#4: Poor operations performance is causing customer service issues.
Are your customers complaining about incorrect orders or damaged products? When warehouse staff are stretched too thin or operations are overloaded, things get chaotic. This leads to slipping order accuracy and a lack of quality control at the pack station. Never, ever let your operations affect your brand – because fulfillment can break promises as quickly as it can build loyalty.
#5: Your infrastructure isn’t prepared for your growth.
Another great problem to have – until you have to make a decision to sign a lease for more warehouse space, hire additional workers, and even update your ecommerce technology to support a rapidly-expanding business. Increasing these things all take time, expertise, and mostly important – capital. If you’re not prepared (or unwilling) to outlay those things to grow the back-end part of your business along with the rest of it, outsourcing may be a good alternative.
#6: Your shipping rates are killing your bottom line.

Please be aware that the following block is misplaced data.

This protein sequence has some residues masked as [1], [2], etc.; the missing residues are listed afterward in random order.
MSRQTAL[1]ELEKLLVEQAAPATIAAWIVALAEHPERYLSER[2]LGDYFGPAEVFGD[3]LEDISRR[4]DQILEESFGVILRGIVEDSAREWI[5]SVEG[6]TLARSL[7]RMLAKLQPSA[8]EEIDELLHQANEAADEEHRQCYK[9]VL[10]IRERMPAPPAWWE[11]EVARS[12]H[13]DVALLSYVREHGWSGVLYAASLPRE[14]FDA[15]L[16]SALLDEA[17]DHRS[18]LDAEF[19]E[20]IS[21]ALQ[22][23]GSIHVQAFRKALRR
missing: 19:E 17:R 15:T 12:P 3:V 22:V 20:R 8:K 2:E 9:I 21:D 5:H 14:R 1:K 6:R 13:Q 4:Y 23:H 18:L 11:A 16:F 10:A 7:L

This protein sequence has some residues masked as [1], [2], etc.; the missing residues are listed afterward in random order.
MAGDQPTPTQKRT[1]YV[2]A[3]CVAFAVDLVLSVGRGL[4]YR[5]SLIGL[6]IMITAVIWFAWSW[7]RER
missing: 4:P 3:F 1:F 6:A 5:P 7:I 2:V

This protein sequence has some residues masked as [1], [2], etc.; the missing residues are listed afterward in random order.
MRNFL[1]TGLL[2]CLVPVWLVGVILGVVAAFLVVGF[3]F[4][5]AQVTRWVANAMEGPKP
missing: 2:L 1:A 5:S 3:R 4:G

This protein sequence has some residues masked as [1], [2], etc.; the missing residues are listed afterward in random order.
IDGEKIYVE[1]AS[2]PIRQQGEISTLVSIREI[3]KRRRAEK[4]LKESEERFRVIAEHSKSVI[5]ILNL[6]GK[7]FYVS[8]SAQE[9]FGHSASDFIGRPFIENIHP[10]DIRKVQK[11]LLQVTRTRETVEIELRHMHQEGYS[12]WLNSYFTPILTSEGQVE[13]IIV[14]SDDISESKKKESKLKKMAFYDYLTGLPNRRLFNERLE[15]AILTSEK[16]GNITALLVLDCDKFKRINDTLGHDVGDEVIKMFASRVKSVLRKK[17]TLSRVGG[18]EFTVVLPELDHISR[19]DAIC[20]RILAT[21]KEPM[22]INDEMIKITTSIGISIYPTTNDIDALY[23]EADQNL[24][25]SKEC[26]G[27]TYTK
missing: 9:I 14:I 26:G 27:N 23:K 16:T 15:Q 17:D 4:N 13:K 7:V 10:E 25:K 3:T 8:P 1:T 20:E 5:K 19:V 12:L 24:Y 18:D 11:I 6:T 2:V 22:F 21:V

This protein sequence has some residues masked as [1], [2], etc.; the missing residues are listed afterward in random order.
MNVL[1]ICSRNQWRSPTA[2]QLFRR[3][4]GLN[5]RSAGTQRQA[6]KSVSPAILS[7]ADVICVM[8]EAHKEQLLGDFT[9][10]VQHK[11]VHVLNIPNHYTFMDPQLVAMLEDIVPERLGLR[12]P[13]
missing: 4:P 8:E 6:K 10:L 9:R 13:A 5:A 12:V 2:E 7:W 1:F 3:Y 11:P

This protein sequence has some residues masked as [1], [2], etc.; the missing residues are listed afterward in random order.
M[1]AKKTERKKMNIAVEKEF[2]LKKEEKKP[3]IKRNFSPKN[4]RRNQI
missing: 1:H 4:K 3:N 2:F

Unless you’re an expert negotiator, love working with freight carriers, and ship millions of packages per year, you probably aren’t a fan of your current freight rates. Third-party fulfillment providers ship far more packages per year than the average retailer can achieve alone, so outsourcing allows you to take advantage of the economies of scale and experience lower shipping rates for both inbound and outbound freight. In fact, outsourcing to a fulfillment provider can often improve your shipping times-in-transit, too!
#7: You struggle with inventory management.
Receiving product, reconciling inventory, rotating stock on the warehouse shelves… all of those need to be done frequently (even daily) and with a strict attention to detail. An incorrect inventory count can throw everything else out of sync – including making your customers very unhappy. If you don’t have the technology and expertise in place to manage it effectively, find somebody who is to manage it for you.